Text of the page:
A while back now, the “Kinja Product Team” rolled out a new feature where the editor can suggest tags, based on the body of the post. Maybe you even saw this barn-burner of a post from Ernie the Kinja Tech here?
Well, today I’m here, however many months later, to go through how this feature works so that maybe someone can take it and put it in Arc or Chorus or whatever.
Before I get to that though, it’s probably useful to add a little bit of backstory. Here at Kinja, like many other sites, you can tag posts, and then in turn view posts with a certain tag. This is useful for categorization and content discovery, as people can quickly see similar stories that they may be interested in.
Particular to this feature though, sometimes adding tags manually can be an annoying and tedious task. So, by adding in an easy way to get tags based on the actual content of a given article, we hoped to lessen this burden, and have a more consistent basis of tags.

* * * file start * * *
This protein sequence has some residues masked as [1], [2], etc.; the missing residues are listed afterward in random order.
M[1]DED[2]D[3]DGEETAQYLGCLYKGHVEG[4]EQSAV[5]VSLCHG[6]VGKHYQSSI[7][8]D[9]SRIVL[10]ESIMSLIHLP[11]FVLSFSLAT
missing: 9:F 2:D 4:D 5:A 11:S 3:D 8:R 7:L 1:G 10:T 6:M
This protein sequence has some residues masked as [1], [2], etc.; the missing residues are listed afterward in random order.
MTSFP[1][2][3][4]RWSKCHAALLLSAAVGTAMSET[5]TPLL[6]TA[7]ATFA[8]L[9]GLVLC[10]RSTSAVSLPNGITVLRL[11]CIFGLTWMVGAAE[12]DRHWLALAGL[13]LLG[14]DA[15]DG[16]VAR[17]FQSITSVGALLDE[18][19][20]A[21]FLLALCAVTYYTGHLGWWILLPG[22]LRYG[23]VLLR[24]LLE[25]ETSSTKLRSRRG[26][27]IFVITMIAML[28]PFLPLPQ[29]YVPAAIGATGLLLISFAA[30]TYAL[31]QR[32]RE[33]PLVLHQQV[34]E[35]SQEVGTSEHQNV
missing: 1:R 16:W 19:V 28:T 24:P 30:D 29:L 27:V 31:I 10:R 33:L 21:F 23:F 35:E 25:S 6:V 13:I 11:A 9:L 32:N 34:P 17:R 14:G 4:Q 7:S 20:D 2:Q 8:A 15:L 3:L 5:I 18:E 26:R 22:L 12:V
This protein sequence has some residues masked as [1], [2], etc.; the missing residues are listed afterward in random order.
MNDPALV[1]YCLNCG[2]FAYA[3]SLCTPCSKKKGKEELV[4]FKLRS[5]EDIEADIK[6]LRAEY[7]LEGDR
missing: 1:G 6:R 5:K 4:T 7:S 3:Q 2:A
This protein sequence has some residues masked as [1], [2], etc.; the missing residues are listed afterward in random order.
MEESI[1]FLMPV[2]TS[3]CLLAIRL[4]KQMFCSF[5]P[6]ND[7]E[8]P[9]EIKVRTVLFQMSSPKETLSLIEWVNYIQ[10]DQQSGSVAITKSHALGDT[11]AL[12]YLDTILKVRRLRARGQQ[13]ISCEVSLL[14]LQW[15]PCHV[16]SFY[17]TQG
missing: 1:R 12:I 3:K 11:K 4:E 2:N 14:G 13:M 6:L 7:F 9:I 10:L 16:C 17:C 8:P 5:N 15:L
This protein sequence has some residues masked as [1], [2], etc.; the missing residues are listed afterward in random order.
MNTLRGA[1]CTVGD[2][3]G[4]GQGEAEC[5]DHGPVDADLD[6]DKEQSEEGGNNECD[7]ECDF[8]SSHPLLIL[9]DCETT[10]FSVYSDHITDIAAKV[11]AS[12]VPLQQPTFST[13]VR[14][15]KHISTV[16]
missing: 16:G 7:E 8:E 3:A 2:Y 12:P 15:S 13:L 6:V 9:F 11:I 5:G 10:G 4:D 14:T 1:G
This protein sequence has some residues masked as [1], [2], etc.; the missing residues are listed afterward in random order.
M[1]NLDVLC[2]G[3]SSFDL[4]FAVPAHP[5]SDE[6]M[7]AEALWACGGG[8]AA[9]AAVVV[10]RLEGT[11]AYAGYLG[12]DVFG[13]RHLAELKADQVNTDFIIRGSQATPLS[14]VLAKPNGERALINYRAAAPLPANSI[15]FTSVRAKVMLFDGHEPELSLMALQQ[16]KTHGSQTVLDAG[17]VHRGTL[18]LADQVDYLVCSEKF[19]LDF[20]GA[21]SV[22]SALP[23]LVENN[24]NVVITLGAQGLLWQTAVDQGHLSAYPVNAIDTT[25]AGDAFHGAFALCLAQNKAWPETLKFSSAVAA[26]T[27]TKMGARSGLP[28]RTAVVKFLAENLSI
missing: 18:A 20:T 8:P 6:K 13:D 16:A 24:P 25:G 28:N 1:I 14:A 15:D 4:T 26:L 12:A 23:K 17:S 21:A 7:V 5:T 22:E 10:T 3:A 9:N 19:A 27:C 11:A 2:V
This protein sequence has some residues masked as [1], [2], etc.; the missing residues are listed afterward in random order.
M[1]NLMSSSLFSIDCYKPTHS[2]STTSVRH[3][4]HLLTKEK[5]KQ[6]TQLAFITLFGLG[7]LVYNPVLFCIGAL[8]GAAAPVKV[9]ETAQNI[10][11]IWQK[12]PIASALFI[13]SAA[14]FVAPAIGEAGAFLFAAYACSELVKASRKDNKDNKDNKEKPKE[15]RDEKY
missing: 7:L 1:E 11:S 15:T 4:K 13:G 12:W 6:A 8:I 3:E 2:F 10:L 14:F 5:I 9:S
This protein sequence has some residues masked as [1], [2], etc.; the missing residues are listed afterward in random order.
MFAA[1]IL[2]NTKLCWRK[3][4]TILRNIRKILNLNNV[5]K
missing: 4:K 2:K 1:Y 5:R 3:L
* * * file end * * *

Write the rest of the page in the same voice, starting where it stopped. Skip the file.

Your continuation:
At a high level, this feature is actually extremely simple. The basic flow is that, in our editor code, when you click the “Suggest Tags” button, we send an API call to our Kinja Autotagging microservice, which is specifically built for using the Google NLP library.
This gives us a response that looks like this:
To make this feature a little more user friendly, we then take these tags and send them to our API to get the “count” associated with each tag, or the amount of times a given tag has been used over a certain period of time. The more a tag gets used, the higher the count.
This response looks like:
We then take this response with the count, and do some quick matching on the names from the previous response to give us a final data structure that looks like:
We then take this data and feed it into an extremely simple React component, which you can see in action here:
So that’s it, really! It’s a pretty simple flow for a feature that hopefully makes articles a little bit easier to categorize and organize. A great future improvement for this project would be to use the Google AutoML Natural Language service, which you can feed a corpus of documents and train a custom model to get better results, but this seems to currently work well enough for our use case.